As many of us are now working from home in some form or other, we thought it would be interesting to explore how we are finding this. Let us know your experience by clicking on this post.
You can now join Rev Hannah and Rev Delia online as they deliver the latest service.
Revd Hannah writes:
The grace of our Lord Jesus Christ, and the love of God and the fellowship of the Holy Spirit be with you.
This Sunday we start the journey together through Holy Week to Easter Day. The path takes us through the heart of the Christian faith and offers us again a chance to pray, reflect, worship and grow in personal knowledge and understanding of the message of Jesus Christ, which he both told in sayings and parables, and acted out in his suffering, death and resurrection.
So that we can all share this journey, we will be providing simple reflections and liturgies for use at home.
I have been reflecting this week on the word “different” and how differently we are being forced to live. Our usual routines of getting up, leaving the house and commuting to work or school or to meet family and friends has changed. Accepting these differences can be frightening but differences can offer opportunities to try new things and live in an altered way.
When Jesus rode into Jerusalem on a donkey, he was presenting kingship in a different way. The people of the first century were used to a king riding into a city on a mighty steed. People were encouraged to cheer for a conquering king out of necessity and fear. The people who cheered as Jesus rode from the Mount of Olives to Jerusalem were raising their voices in hopeful expectation. This man, Jesus, who had spoken so many times of the Kingdom of God coming near, could be the Messiah and he could be riding into the city to overthrow the ruling authorities. Jesus was offering something different and as we see through Holy Week, he was coming as a servant king. This is not what the people would have wanted. They wanted a conquering hero. The journey from elation on Palm Sunday to desolation on Good Friday as Jesus died on the cross must have been a rollercoaster of emotions for the disciples and the crowd who cheered Jesus’ arrival only a few days earlier. We can take the same journey in the week ahead as we think about how Jesus expressed his servant heart leadership, encouraging us to love God and love others. By washing the disciple’s feet, we are encouraged to serve our communities. In the garden he prayed “not mine will but yours be done”, he knew he would be sacrificially giving up his life on a cross.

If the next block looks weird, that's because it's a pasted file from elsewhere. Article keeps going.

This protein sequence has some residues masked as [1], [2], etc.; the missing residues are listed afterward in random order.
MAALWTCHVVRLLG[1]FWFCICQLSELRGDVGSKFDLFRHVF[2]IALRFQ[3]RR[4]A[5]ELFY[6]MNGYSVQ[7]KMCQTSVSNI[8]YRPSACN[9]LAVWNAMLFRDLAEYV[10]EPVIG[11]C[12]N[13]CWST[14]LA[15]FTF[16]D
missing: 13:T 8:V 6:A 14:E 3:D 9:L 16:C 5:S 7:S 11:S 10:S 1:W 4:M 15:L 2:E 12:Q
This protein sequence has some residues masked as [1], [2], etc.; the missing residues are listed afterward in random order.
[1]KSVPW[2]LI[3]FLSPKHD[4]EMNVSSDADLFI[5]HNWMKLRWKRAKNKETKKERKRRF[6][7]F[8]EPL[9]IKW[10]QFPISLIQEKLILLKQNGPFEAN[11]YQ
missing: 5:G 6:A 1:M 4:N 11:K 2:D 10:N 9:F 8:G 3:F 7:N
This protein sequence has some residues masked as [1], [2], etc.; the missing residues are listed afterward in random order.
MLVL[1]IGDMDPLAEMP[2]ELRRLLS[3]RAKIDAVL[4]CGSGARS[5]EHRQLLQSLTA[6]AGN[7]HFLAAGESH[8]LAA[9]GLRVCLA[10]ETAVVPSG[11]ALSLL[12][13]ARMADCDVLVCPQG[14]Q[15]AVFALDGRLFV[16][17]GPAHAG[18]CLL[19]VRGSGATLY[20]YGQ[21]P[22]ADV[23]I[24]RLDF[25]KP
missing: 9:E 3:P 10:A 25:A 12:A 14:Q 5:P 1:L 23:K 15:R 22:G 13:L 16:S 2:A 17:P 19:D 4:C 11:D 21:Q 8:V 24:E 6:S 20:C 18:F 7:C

So, as we come to terms with our “new normal” we have the chance this week to embrace once again the difference Jesus offers for our lives in his life, death and resurrection. I hope you will embrace this difference so that it might become part of your new normal.
Rev Hannah writes:
As I wander around the garden enjoying the sunshine, it is hard to believe that all is not right in the world. However, over the last week our lives have changed beyond recognition. We are discouraged from going out; we are encouraged to keep our distance from one another and we are having to find new ways to work and communicate. These changes in our lives can make us feel hopeless, depressed, fearful and anxious. The psalm for this Sunday is Psalm 130, which I think is very apt for the situation we find ourselves in. I hope it offers you some comfort, “Out of the depths I cry to you, O Lord. Lord, hear my voice!” and “I wait for the Lord, my soul waits, and in his word I hope; For with the Lord there is steadfast love.”